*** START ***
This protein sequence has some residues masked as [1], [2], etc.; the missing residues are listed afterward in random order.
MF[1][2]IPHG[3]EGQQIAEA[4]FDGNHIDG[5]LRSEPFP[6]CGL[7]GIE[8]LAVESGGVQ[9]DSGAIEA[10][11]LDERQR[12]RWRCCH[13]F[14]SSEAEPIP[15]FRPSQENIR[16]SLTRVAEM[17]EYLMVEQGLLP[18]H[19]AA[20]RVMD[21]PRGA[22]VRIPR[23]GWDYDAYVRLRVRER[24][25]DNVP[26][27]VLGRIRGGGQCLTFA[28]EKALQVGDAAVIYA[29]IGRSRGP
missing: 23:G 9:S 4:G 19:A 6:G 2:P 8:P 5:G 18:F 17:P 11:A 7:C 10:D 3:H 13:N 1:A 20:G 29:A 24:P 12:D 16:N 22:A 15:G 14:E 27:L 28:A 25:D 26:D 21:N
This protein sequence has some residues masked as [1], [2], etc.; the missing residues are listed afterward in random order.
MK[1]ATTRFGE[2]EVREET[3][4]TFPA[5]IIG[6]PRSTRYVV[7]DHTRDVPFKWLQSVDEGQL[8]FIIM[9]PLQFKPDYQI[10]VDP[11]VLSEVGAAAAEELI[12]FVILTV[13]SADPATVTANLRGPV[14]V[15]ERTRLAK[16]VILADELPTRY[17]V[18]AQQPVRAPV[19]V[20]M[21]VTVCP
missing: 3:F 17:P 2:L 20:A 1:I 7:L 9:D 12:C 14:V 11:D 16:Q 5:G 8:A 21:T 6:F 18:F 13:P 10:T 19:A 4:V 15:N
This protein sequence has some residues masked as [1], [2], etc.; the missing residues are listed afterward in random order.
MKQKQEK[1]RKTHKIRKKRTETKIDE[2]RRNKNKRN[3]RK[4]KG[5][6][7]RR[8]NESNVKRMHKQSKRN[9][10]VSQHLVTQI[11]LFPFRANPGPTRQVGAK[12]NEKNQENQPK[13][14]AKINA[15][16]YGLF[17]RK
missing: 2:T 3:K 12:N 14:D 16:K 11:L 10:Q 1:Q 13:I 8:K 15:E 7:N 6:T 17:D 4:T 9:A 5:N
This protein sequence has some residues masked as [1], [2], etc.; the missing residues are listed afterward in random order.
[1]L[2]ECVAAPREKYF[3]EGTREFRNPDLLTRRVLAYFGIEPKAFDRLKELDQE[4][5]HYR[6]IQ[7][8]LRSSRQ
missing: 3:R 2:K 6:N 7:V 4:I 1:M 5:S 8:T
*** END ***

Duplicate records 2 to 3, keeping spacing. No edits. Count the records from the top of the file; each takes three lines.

This protein sequence has some residues masked as [1], [2], etc.; the missing residues are listed afterward in random order.
MK[1]ATTRFGE[2]EVREET[3][4]TFPA[5]IIG[6]PRSTRYVV[7]DHTRDVPFKWLQSVDEGQL[8]FIIM[9]PLQFKPDYQI[10]VDP[11]VLSEVGAAAAEELI[12]FVILTV[13]SADPATVTANLRGPV[14]V[15]ERTRLAK[16]VILADELPTRY[17]V[18]AQQPVRAPV[19]V[20]M[21]VTVCP
missing: 3:F 17:P 2:L 20:A 1:I 7:L 9:D 12:C 14:V 11:D 16:Q 5:G 8:A 21:T 6:F 18:F 13:P 10:T 19:A 4:V 15:N
This protein sequence has some residues masked as [1], [2], etc.; the missing residues are listed afterward in random order.
MKQKQEK[1]RKTHKIRKKRTETKIDE[2]RRNKNKRN[3]RK[4]KG[5][6][7]RR[8]NESNVKRMHKQSKRN[9][10]VSQHLVTQI[11]LFPFRANPGPTRQVGAK[12]NEKNQENQPK[13][14]AKINA[15][16]YGLF[17]RK
missing: 2:T 3:K 12:N 14:D 16:K 11:L 10:Q 1:Q 13:I 8:K 15:E 7:N 6:T 17:D 4:T 9:A 5:N